Two of the nation's three largest bookstore chains posted modest gains for the first quarter ended May 5, 2001. Bookstore sales at Barnes & Noble increased 4.3%, to $807.9 million, led by a 6.7% gain in superstore sales, which hit $738.6 million. Comparable-sales figures at the superstores, however, came in slightly below estimates, at 2.3%. Dalton's same-store sales were off 1.8%. At Books-a-Million, total revenues rose 4.7%, to $97.5 million, but comparable-store sales were down 6.8% in the quarter, largely due to the strong performance of Pokémon products last year. Excluding Pokémon, same-store sales were up 0.2%.
Total sales at B&N, including its Babbage's division, rose 12.9% in the period, to $1.01 billion, but the company's net loss rose to $11.5 million from $4.1 million, due in part to a one-time $4.5-million charge related to legal costs associated with the American Booksellers Association lawsuit. Earnings before interest, taxes, depreciation and amortization in the bookstore group fell to $47 million from $53 million. To help improve earnings, B&N chairman Len Riggio said that the company has implemented a "very aggressive expense reduction program" designed to save $30 million over the course of the year. He said cost cuts will be made throughout the company, including such areas as payroll, overhead and distribution. Savings will come from productivity gains; no layoffs are expected. The lower expenses will help B&N's superstores meet earnings targets for the year, despite its forecast of same-store sales growth of 2.5%—3.5%, down from the previous forecast of 4.0%—4.5%.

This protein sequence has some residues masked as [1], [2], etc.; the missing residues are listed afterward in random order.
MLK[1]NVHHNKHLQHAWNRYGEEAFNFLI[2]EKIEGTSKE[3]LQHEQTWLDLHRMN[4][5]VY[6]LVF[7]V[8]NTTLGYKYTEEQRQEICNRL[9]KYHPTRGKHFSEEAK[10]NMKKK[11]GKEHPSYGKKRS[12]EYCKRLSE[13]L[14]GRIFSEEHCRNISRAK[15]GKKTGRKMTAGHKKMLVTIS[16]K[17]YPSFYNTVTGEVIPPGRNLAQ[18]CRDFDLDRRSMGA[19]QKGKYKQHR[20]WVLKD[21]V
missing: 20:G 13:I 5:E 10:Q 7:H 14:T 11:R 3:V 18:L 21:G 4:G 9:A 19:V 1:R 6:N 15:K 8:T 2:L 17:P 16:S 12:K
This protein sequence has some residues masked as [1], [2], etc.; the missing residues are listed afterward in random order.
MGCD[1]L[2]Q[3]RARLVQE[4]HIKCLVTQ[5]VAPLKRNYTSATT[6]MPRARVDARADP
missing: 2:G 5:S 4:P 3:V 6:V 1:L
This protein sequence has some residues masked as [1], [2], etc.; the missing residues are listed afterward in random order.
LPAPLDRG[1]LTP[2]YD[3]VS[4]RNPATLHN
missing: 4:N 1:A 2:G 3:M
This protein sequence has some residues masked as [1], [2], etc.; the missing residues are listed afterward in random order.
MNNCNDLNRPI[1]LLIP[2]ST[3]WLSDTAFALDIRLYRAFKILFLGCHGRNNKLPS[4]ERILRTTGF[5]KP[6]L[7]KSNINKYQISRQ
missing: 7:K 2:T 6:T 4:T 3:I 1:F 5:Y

Looking back on the first quarter, Riggio noted that sales began on a strong note, but "fell off the cliff" in the last three weeks of April. Sales have rebounded in May, however, with comp-store sales ahead by 3.9%. During the quarter, B&N's children's and bargain books category did well, as did the music category and cafe operation. Sales of computer books were down 10%.
The modest sales gains at BAM resulted in a net loss of $415,000 in the quarter, compared to net income of $471,000 in last year's first period. BAM is expecting more unfavorable comparisons in the second quarter due to Pokémon, but expects results to improve in the second half of the year. "The worst of Pokémon is behind us," said BAM chairman Clyde Anderson, adding that BAM continues to expect earnings to finish the year 30% ahead of profits in fiscal 2001.
Anderson said BAM's core book business had a solid quarter, led by double-digit growth in its children's department as well as strong sales of The Prayer of Jabez, which was the chain's top seller in the quarter. The company's Internet operations had a "powerful" quarter, with sales ahead of budget and losses down significantly. Anderson said he expects BAM's online segment to become profitable very soon. Because of its purchase of 18 Crown Books outlets (11 in Washington, D.C.; 7 in Chicago), BAM did not open any new stores in the period. The integration of Crown has gone as planned, Anderson said, noting that the remodeling of some of the larger stores will begin in the next few months.
Anderson said he is "feeling pretty good about the summer" and is particularly optimistic about the book business. In addition to a strong lineup of titles, Anderson said investments in new systems should improve inventory management and help control costs. In a further bid to become more profitable, BAM has removed unprofitable music departments from about 30 stores and has sharply reduced the number of foreign newspapers it carries, Anderson reported.